Wireless Bridge

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Contents

Introduction

Wireless Bridging does exactly what it sounds like. It will allow a WRT54G to act as a bridge between a wireless router (of any make/brand) and the ethernet ports on the WRT54G. This is unlike Client Mode Wireless in that in Client Mode, the WRT acts as a client connecting to the main router creating 2 seperate networks and enabling NAT between the wireless and the wired ports.

Bridging does not have these problems and wired clients simply join the original network. This makes portforwarding easier, as well as puts all clients into the same broadcast domain.

Instructions

A very good forum post was made by kkennedy070790 about running a WRT54G using DD-WRT as a wireless bridging.

Find it here: http://forum.bsr-clan.de/viewtopic.php?t=1750&highlight=bridge#11522


A very simple step-by-step description to connect a WRT54G running DD-WRTV23:

1. Add WAN MAC-Address of WRT54Gto your mac filter list on your base station.

2. Connect to your WRT54G (normally 192.168.1.1) by wire which should act as client bridge.

3. Enable Wireless Security (in Wireless/Wireless Security) as used, eg. WEP and configure it as used in your local network.

4. In Wireless/Basic Settings choose "Client-Bridged" as Wireless Mode and set SSID, Wireless channel and Network Mode can be set to same values as your Base Station, normally Auto / Mixed.

Thats all. On next wired connect to your wrt54g you should get an IP Adress from your network.

If you want to configure your new wrt54g bridge again, set a static ip adress of 192.168.1.x network to your client and you can reach the wrt54g as 192.168.1.1. by wire.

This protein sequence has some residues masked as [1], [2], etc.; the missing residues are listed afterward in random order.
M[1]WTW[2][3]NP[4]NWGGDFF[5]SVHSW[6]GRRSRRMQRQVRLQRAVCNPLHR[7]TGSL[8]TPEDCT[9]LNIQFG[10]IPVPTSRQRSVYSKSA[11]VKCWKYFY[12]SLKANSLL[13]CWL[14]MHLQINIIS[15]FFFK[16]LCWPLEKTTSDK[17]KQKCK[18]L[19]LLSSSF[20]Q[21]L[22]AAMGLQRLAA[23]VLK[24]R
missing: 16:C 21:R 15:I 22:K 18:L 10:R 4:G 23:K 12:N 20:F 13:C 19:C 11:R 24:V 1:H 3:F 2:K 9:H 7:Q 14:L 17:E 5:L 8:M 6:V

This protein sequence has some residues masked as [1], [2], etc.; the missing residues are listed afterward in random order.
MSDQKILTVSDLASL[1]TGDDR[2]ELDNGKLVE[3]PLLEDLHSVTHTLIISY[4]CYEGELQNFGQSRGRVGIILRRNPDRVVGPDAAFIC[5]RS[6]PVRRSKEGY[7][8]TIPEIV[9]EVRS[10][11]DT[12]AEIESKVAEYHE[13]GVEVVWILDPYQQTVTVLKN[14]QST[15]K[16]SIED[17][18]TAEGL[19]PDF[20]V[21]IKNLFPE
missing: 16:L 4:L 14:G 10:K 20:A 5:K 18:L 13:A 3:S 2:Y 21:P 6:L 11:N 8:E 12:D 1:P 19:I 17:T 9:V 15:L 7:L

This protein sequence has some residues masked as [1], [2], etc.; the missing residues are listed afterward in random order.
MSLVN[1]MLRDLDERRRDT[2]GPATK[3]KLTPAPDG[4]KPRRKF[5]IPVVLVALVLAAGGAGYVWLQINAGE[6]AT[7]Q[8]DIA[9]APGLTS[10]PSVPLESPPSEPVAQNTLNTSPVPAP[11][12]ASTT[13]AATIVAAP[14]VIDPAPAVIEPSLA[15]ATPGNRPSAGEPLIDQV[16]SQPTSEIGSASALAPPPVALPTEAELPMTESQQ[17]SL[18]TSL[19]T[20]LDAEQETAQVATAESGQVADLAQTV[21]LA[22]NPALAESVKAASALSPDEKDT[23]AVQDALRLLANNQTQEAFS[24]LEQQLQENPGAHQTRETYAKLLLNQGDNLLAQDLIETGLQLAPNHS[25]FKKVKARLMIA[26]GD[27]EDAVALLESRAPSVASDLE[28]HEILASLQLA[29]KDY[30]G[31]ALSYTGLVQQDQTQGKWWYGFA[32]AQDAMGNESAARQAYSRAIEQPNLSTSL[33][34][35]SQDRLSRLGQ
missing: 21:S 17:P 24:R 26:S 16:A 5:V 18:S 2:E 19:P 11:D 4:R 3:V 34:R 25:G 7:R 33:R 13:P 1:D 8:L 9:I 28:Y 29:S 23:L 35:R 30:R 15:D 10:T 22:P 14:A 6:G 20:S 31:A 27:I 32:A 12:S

V23 Firmware (beta)

In v23 firmware (soon to be final), you can set up the bridge from the Wireless->Wireless Mode menu. Just select "Client Bridged". This will automatically turn off DHCP. Note that only the Network Mode (b/g) and SSID settings are used in Client Bridged mode.

New to Client Bridging?

Here's some extra information about client bridging and some, perhaps unexpected, side effects. (If you're a wireless networking wizard, you'll know this already.)

When you've switched to Client Bridge mode you won't be accessing the remote AP until your IP changes unless your box and the remote network are on the same subnet. For example, say you have:

linksys box IP:         192.168.1.1
your computer:          192.168.1.100
remote network gateway: 10.0.0.1

Once you've made the configuration changes in your router, you'll need to get a new address to access the remote network. A simple way to do this with most computers is to unplug the network cable count to 10 and plug it in again. When the cable is plugged in again, it will get a new lease, but this time from the remote computer. For example, it will get an address in the 10.0.0.x range, e.g. 10.0.0.100. Now you'll be able to use the internet over the wireless link as you expect.

However, you won't be able to access your Linksys to administer it. The solution is to turn off DHCP and use a static IP (e.g. 192.168.1.99), or, alternatively, assign an address for your Linksys from the remote subnet (e.g. 10.0.0.2). Be careful, however, not to pick an address already in use.

Future

This page should eventually contain the information in the link above with the original link sited, along with any DD-WRT specific updates to the instructions.

External References

Wireless Bridging Forum Post by kkennedy070790


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